I left Jamaica in 1955 when I was 14 years old. My mother had 8 or 9 sisters; I can never remember how many they are. They all lived in the same house, managed by my grandaunt. One day in 1948 I was told that my mother was going to London and I was to live with my aunts. In 1955, my mother sent for me. The idea of going to London on my own at 14 years worried me a little bit, but I had to go because my mother wanted me to come to live with her. So my aunts got my passport, a ticket to travel, a suit, and a small suitcase, which I still have. Before I left for the plane, my grandaunt wrapped me in newspaper because she said London was cold. That the trip by plane and ship took nearly two weeks was not considered by her… The day after I arrived in London, my mother woke me up early and told me to get ready. Fortunately for me, as we were leaving, there was a man at the door asking my mother where she was taking me, and she said “to work”. The man told her, “You can go to work but he can’t, because he’s not 15”. I had to go to school. I was 14 years and 11 months – one month changed my life. My mother was very upset because she had found me a job in a grocery shop. It had cost her £86 to bring me to London and it took her seven years to save that money. In 1958 Professor Chapman gave me a job as a junior technician at Queen Elizabeth’s College in London. One day he called me into his office and said “I don’t think you’re as stupid as you try to make out. I think you should go to university.” So I went to Leicester University in 1961 to do an Honours degree in Botany. The beginning of my career was a matter of chance and circumstances. What I’ve learnt in life is that no matter how able you are, it is the people you meet that determine what you achieve in the end. What people need is a cup of kindness. Burns was speaking metaphorically in Auld Lang Syne. Whisky in Scottish culture is just like Russian vodka, or American bourbon, or French wine. When somebody asks you to take a drink with them that is an act of kindness… this drink of kindness does not have to be alcoholic. But how many migrants have been asked to join in such a drink? If somebody is not prepared to eat or drink with you, then you’re not part of the system. I think you get that relationship of kindness in a society if somebody sees you as equal. In 1707 there were hardly any Scots in Jamaica, by 1800 there were about 300,000 slaves in Jamaica, and about 10,000 Scots, mainly men. Three quarters of the surnames in the Jamaican telephone book are Scottish, so many Jamaicans have some Scottish blood or history in them, whether they like it or not. So as I tell many Scots, your ancestors were not in Jamaica doing missionary service alone! Many Scottish people are fascinated by this history, because their historians never told them. Why should historians hide the truth? It is the truth that sets people free to be fair to all. I retired in 2005 as Professor of Grain Science in the International Centre for Brewing and Distilling at the Heriot Watt University. I am proud that many of my students have made successful careers in the malting, brewing and distilling industries worldwide. I still do experiments at home in my kitchen! However, I now spend most of my time on the boards of various charitable organisations and give lectures to the community on Scottish/Jamaican/Caribbean history. This history is outlined in my book, The Enlightenment Abolished. Marta Zurakowska – Historic Buildings Materials Scientist, Paisley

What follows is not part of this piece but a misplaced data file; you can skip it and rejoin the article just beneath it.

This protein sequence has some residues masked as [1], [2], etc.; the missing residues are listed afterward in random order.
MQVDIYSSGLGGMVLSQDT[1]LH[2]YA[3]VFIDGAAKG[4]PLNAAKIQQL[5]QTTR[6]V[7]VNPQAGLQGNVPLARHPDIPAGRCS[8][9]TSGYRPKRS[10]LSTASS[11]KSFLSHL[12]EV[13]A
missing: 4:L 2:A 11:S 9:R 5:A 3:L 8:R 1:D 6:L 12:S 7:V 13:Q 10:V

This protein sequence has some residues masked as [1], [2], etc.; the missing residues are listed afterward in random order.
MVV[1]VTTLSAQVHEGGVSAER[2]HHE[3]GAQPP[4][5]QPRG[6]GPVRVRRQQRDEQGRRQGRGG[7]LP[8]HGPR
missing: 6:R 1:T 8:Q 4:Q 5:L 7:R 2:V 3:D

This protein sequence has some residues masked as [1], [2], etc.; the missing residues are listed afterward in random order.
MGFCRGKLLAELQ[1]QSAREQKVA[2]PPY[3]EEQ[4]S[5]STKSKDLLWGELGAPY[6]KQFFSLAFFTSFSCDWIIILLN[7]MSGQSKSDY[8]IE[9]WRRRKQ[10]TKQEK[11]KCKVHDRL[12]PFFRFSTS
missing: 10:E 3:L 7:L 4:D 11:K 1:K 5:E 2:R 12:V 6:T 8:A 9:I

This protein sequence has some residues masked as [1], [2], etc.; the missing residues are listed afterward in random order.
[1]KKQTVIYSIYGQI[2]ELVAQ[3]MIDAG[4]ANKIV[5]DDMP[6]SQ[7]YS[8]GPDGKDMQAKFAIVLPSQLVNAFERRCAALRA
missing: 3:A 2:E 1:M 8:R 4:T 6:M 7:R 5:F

I was brought up in Suwalki, the coldest place in Poland, situated near the borders with Russia and Lithuania. I studied Geology at the Adam Mickiewicz University of Poznan and later worked at the Poznan University of Technology as an academic teacher and consultant in Geotechnics and Engineering Geology. In 2006, my husband Bartek and I decided to move to Scotland. We now live in Paisley together with our two daughters, Ola (ten) and Natalia (three and a half). The beginnings weren’t easy. Although I had a good command of English, when I arrived I couldn’t understand anybody. It seemed to me that people spoke with a Scandinavian accent. I felt quite lost. But those difficulties with understanding Glaswegians didn’t put me off. I was a frequent visitor in libraries where I was reading books about Glasgow, and where I had opportunities to talk with people who didn’t speak with such a strong Scottish accent. One day I went with my little daughter to the Kelvingrove Art Gallery and, all of a sudden, we were surrounded by officials and cameras, and announced 2 millionth visitors. It was pure madness. We were featured in the BBC and in all newspapers. Since then we just loved Glasgow. Just three months after my arrival I found a job at the University of Glasgow working in the Geology Department. When I was finishing this contract I was awarded with a stipend to do a PHD at the University of Paisley, now the University of West of Scotland. I was chosen to do a PhD and conduct research on sandstone decay causes and patterns. Glasgow has plenty of beautiful buildings, but sometimes they’re not very well maintained. Doing my PhD I’ve been looking at the causes of stone decay, and I came to the conclusion that most of the problems are caused by the lack of maintenance. I think that it is possible for building owners to stop immediate problems without a lot of money just by cleaning the gutters and pipes. If people stop water leaks over the facades it’ll stop the deterioration as water won’t penetrate the stone. The results of my research will be applicable to inform future repairs and conservation works on buildings and urban regeneration programmes. I am really excited that I am specialised in natural building materials analysis. My passion for ecological buildings together with the skills gained during my PhD studies come in really handy nowadays when the world needs low carbon buildings! I am proud that I am able to help prevent deterioration of sandstone buildings that are such important part of the Scottish heritage! Robyn Marsack – Director of the Scottish Poetry Library, Edinburgh